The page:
Headline, April17, 2014

"' ME _ ^I- 1 -I :: 


We shave, lift weights, get hair implants, scrub our skin, polish our teeth, wear loads of best perfumes,   -look and speak our best-  all in the name of attracting and impressing girls:

!WOW!  puts its  ego on the line and goes forward to investigate the latest scientific findings: 

REMEMBER  in sixth grade, when the most beautiful girl in your class ranked the boys she found attractive?

I'm somewhat proud to say I was once declared Cute Boy No 7  -by our class beauty, an Ursula Andress in saddle shoes named Jennifer.

Upon discovering my good fortune, I was overcome with such a  puppy love that I had to remind myself that I was as yet,  no puppy. My whole being throbbed with the desire to ascend farther up her hierarchy. But how?

One super afternoon, I spied and spotted Jenny swishing into the auditorium in her pleated cheerleader's skirt. Feigning  Bondian   nonchalance, I followed and to my surprise discovered we were alone.

As  fight-or-flight hormones surged, a strategy became apparent: Pretend you don't know she's there, stroll over, hope she says hi, and then wing it.

I was attempting precisely this when I tripped on an untied Keds shoelace and pitched forward, my chest catching the edge of a seat. I landed like a hooked grouper at Jenny's feet and lay there grasping for air.

Casually, she adjusted her looks and posture and, without a single downward glance, sashayed out of the auditorium. A week later I'd dropped to  "seventeenth place". Sigh!.............Cruel, unjust world.

"What does a woman want?" Sigmund Freud once famously asked. After  thirty years of research, the grand old man of  intellect  professed he was clueless. Freud's failure to get the goods is daunting, but is the question still unanswerable?

Surely, modern evolutionary biologists have begun to shed some light on what women find attractive in men?

Armed with any such insider info, might not we   average guys   better contort ourselves into the hearts of Jennifer M, and her ilk?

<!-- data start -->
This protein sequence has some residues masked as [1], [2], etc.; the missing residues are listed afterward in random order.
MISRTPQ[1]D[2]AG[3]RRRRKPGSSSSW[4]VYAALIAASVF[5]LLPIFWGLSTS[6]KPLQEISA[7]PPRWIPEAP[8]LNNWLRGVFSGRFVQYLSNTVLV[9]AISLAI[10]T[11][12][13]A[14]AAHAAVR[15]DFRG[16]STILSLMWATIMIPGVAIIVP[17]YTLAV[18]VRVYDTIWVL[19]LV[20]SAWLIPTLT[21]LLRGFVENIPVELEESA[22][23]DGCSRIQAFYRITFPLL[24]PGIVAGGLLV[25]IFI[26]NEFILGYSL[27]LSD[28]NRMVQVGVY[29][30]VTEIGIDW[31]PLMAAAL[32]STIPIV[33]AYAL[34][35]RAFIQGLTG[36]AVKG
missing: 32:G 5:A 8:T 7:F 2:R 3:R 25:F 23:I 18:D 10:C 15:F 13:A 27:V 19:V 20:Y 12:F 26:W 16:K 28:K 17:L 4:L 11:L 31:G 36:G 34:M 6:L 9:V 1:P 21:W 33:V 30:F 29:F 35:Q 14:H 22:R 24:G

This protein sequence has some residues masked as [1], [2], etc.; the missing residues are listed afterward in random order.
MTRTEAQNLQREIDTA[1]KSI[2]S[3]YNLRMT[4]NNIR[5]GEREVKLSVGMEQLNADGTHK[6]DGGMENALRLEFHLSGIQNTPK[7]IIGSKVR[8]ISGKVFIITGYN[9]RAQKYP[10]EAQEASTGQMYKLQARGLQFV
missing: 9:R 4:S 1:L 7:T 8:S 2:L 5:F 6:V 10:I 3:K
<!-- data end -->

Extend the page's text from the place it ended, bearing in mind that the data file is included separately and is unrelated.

Goaded by vanity and curiosity, I launched into a three-stage quest for answers to the Freudian query: Step 1: Talk to scientists. Step 2: Collect updated female data on me. Step 3: Analyze the data about what women want.

So, when it come to studying male attractiveness, what better place for researchers to begin than with male Japanese male scorpion flies?

This, at least is the tack taken by  Professor Randy Thornhill,  Ph.D,,   at the University of New Mexico. When he began his investigations, Thornhill was already familiar with the extensive biological literature on bilateral symmetry.

How closely the left half of a creature resembles the right half-  and its effect on mating. The gist : Parasites, toxins, and genetic mutations can all warp a creature's development, throwing its symmetry off-kilter.

The more perfectly an adult's side match, the more likely it has overcome these damaging forces and developed normally. Symmetry thus serves as a powerful sign of genetic robustness and overall health.

But, Professor Thornhill wondered, would female scorpion flies pick up on this signal? His data proved  unequivocal: Male flies with evenly matched wings were much more adept than their lopsided peers at attracting mates.        

Amazingly, even when Thornhill hid symmetrical and asymmetrical guy flies from view, females still zeroed in on the well balanced boys.

The next step, naturally, was to see if the same pattern holds true for college students. Thornhill and colleagues took the histories of several hundred male undergraduates psych majors, then assessed the lads for:

Symmetry by measuring multiple facial and body features from ear width to ankle circumference.

"We found that symmetry was consistently predictive of a male's success." says Thornhill. Among other things, symmetrical guys were more in demand than asymmetrical guys, but also fought more with other guys, and won more of their fights.

They were also socially more dominant, and ranked higher in objective measures of facial good looks. And it doesn't stop there. Size matters, too -at least in terms of height.

In a recent study published in  Nature, Polish and British researchers found that taller men are, among other things, significantly more likely to attract mates than shorter men. One theory for this difference:

Women view height as a proxy marker for other desirable male traits, from the ability to protect and provide to the reduced likelihood tall guys will be pushed around by other men.

It seems that symmetry and height, along with typical signposts of masculinity, such as broad shoulders, body hair and powerful muscles, are the human equivalent of a  Peacock's  gaudy tail.

This delightful post continues. Don't miss the next one

With respectful  dedication to the Students of the world. See Ya all on !WOW!  -the World Students Society Computers-Internet-Wireless:

"' Work Responsibly "'

Good Night & God Bless!

SAM Daily Times - the Voice of the Voiceless


Post a Comment

Grace A Comment!